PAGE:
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I teach New Testament at Western Seminary in Portland, Oregon. I am married with three children. This blog, against all wisdom, includes anything I am interested in. That includes movies, music, theology, culture, hermeneutics, the Gospels, and politics. Feel free to comment and let me know you are reading or that you have found something helpful. I reserve the right to delete unhelpful or rude comments. Many of these posts are simply things I find interesting and therefore I am not asserting I agree with everything I link to.

15 responses to Justification and Regeneration | Reviewed

  1. Patrick,

    Thanks for this review. It is a gracious and helpful critique.

    Brian

  2. Paul Stubblefield March 19, 2013 at 11:04 am

    Patrick,

    I found this very helpful. I really enjoyed Leiter’s book,and it was helpful for me in many ways. I too would gladly hand it out another person. Your review was helpful in helping me see why I did have some reservations. The implications of Leiter’s understanding of the flesh is huge in pastoral counseling. I would give this book out to someone wanting to understand justification and regeration . I would be hesitant to refer to some of Leiter’s teaching in counseling situations .

  3. P,

    Your brief study on the word “flesh” is quite helpful. You and I have talked on these issues at length, so no need to rehash them here. While I will say that Leiter’s teaching on justification was incredibly helpful and heart-warming, the things that you have here posited as concerns related to his view of the new birth are, in my estimation, right on target.

    The only thing that I would add, which you certainly know, is that while Paul emphasizes our new identity in Christ, he often does this by calling us to remember our old state (so Eph 2.1-3, 10-13, for example). In other words, his emphasis is not a call to forget but to be mindful from where God has redeemed us in Christ. The wonder of the new birth underscored by such a remembrance. By grace, we are able to will what God has revealed to be His will–something we were not able or willing to do prior to the onset of this regenerating grace.

    I rejoice in God and am thankful to Him for you, your family, and your labors in the vineyard of the Lord Jesus,

    B

  4. Patrick,

    Hey, brother. I’ve been thinking on these things for a while. I’ve seen both the positive and negative results of improper thinking about my identity in Christ. The tendency to over-realize the new man can strongly influence Christian disciplines. I saw a leaning towards passivity, because ‘thinking’ on the new man blurred the line between justification and sanctification ( run the race/ fight the fight). I share that to simply personalize my comments.

    I am interested in hearing your thoughts on advocacy. What correlation would you see between here and 1 John 2:1-2? I see a concurrent advocacy on the behalf of believers who are then encouraged to abide (verb meno I think) in Christ (1 John 2:28) even if they do sin. How do you handle the tension there in light of this critique?

  5. Hey Brother,
    This conversation brings back fond memories of IBC (and Brian’s blog). I, too, appreciate your analysis of “flesh.” And I am very helped by this call to not over-simplify the Christian’s battle with sin. Couple thoughts: 1) I cannot speak for Leiter, but I do think that the way the NT describes the “flesh”, regardless of context, is that it is no longer the identity of the Christian (things like Rom 6.12-13). I don’t know that internal vs. external needs to be the debate. I think it has more to do (which I find helpful in counseling) with “who am I?” Even “simultaneously sinner and saint” can mean that “I am a saint who sins.” 2) Regarding Eph 4, it seems possible that “to put off the old self” is what the Christian was taught in the past (v20). We should tell unbelievers “Christ died and rose again. Repent and believe. Put off the old self and put on the new.” I don’t know that Paul’s instruction is to keep telling believers what we might have told them at conversion when it comes to progressive sanctification.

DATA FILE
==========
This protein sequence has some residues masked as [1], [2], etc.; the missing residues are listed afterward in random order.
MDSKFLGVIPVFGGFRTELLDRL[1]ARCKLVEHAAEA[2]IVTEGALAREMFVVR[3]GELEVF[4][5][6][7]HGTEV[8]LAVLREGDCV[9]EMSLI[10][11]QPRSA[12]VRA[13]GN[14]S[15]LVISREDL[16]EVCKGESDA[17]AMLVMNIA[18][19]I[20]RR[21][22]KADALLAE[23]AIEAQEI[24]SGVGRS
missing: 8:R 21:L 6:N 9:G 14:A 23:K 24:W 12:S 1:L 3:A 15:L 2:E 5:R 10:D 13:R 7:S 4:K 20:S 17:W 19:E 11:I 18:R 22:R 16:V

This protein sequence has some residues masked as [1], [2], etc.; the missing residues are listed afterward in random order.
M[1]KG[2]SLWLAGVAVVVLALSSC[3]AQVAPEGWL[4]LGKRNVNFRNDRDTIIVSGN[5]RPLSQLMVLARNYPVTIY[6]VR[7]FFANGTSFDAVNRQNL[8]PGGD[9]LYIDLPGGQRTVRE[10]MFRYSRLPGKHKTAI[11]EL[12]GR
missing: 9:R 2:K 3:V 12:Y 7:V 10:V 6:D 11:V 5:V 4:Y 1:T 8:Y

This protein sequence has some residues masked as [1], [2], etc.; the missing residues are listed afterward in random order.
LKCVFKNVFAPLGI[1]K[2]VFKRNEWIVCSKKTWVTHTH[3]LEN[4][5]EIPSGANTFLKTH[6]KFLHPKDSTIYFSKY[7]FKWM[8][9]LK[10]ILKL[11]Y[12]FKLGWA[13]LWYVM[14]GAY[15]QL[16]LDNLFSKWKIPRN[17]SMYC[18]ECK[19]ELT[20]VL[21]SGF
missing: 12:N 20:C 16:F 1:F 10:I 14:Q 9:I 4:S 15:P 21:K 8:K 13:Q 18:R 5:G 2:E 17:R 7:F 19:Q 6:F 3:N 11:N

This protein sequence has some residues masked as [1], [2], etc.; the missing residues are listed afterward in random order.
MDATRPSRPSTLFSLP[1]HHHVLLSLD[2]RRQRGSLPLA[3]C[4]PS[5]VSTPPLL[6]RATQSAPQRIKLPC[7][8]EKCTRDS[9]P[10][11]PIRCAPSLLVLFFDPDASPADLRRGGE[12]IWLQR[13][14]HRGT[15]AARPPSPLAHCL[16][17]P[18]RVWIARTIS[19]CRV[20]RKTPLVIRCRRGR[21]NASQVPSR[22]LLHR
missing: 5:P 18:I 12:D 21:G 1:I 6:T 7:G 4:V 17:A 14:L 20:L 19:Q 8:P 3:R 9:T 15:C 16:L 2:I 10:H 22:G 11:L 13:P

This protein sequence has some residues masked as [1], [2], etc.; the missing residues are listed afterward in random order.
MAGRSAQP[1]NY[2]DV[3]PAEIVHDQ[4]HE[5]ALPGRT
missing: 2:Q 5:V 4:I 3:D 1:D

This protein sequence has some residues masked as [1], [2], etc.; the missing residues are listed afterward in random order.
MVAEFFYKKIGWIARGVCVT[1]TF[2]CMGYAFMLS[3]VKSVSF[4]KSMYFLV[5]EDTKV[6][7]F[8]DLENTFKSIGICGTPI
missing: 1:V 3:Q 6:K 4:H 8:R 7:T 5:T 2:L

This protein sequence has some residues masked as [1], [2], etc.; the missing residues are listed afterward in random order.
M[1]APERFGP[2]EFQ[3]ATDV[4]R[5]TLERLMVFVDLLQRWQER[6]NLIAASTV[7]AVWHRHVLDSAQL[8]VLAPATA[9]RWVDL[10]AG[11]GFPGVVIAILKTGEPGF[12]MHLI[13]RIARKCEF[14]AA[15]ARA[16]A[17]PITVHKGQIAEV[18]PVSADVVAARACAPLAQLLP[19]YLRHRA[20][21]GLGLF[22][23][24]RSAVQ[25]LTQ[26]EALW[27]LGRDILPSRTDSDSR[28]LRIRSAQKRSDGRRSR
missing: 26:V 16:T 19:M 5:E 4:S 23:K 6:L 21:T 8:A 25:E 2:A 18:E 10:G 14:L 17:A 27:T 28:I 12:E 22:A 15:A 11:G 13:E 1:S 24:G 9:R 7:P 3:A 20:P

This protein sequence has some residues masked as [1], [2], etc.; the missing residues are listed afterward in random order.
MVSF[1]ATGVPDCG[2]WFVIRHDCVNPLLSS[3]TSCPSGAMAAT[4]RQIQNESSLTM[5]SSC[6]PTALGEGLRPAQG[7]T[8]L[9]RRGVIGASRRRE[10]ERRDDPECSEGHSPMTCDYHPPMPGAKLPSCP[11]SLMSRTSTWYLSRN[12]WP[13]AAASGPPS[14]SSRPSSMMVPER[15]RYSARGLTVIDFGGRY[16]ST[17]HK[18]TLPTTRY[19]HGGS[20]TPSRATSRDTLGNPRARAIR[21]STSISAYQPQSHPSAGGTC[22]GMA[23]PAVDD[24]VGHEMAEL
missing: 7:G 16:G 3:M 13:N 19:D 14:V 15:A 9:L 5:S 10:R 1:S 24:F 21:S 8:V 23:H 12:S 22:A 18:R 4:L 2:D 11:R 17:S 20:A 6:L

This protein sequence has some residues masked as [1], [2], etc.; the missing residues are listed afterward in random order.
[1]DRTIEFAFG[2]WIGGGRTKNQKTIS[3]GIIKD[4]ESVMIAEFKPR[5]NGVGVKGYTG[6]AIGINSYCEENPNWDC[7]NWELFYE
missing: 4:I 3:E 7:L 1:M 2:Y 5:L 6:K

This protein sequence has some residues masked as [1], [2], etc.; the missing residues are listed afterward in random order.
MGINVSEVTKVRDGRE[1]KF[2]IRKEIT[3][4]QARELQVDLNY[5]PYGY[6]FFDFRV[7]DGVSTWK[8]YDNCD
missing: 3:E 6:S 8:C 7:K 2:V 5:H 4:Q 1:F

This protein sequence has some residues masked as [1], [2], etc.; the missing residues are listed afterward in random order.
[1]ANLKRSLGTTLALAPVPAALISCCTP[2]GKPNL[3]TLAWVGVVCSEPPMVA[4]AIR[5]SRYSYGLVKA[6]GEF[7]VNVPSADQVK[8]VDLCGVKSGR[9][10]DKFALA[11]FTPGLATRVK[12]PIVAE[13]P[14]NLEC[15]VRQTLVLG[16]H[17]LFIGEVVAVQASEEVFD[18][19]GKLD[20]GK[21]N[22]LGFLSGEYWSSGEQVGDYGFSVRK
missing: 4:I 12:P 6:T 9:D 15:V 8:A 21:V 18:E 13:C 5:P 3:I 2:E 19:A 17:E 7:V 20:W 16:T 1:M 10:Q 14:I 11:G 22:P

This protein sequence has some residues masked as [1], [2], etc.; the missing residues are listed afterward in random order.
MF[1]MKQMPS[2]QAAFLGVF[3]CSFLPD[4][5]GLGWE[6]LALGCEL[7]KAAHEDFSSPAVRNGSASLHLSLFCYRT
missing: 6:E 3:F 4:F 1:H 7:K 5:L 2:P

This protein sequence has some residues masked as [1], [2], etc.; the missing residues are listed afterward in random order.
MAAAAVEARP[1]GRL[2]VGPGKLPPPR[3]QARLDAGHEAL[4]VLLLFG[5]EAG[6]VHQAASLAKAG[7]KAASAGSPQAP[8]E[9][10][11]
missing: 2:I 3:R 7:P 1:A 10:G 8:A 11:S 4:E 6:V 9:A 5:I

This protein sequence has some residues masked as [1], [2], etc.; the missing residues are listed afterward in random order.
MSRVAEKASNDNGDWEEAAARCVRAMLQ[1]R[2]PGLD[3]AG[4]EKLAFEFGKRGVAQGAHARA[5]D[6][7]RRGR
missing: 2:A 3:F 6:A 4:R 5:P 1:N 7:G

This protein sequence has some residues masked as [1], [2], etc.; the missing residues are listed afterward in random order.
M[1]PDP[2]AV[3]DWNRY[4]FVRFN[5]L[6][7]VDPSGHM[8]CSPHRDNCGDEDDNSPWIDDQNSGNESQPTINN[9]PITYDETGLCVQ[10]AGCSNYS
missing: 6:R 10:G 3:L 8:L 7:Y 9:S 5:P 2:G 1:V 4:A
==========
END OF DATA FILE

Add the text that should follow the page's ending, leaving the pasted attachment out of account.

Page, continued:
6. Great review. Thanks, bro!

  7. Charles

    I am not entirely sure what you are getting at but it does relate in the sense that when we do sin we run to Christ. This is not opposed to “becoming who we are” but it seems to be the general push of the NT.

  8. Thank you for taking the time to think and write on this brother.
    I often wonder how I can articulate what I am thinking, and then I read your blog and it’s like, “Oh, that is how you say it!”.

    An area I am curious about is the effect Leiter’s view that evil is not from the heart has or can have on the doctrine of repentance in the life of a believer.

    • Glen

      Good question. I am not entirely how Leiter would respond but I see where you are aiming. Are we repenting for our flesh, our external body?

      This does not seem to make sense but maybe I am missing something.

  9. Thanks, Patrick. I agree with you and have also have concerns about the effect on counselees– though overall I really appreciate Leiter (both sermons & writing).

  10. Patrick,

    I am grateful for the gentle and peaceable tone with which you address Leiter’s book. I agre with much of what you have said. Please allow me to address one point, that is, translating “flesh” (Greek sarx) as “sinful nature” in the context of flesh vs. Spirit. I agree with you that defining the word “flesh” as merely external is problematic (although in practice, Leiter teaches that the flesh has an impact on the heart and mind of a Christian). But to regard “the flesh” as another “nature” within a Christian also seems to me to lead in an unbiblical direction.

    You are certainly correct that “flesh” means various things in the Bible. And you are also correct that Christians struggle with the “flesh,” as a power that actively opposes the Spirit. The question, however, is whether Paul is talking about a “sinful nature” residing withing a Christian when he contrasts flesh and Spirit, for example, in Romans 7-8 or Galatians 5.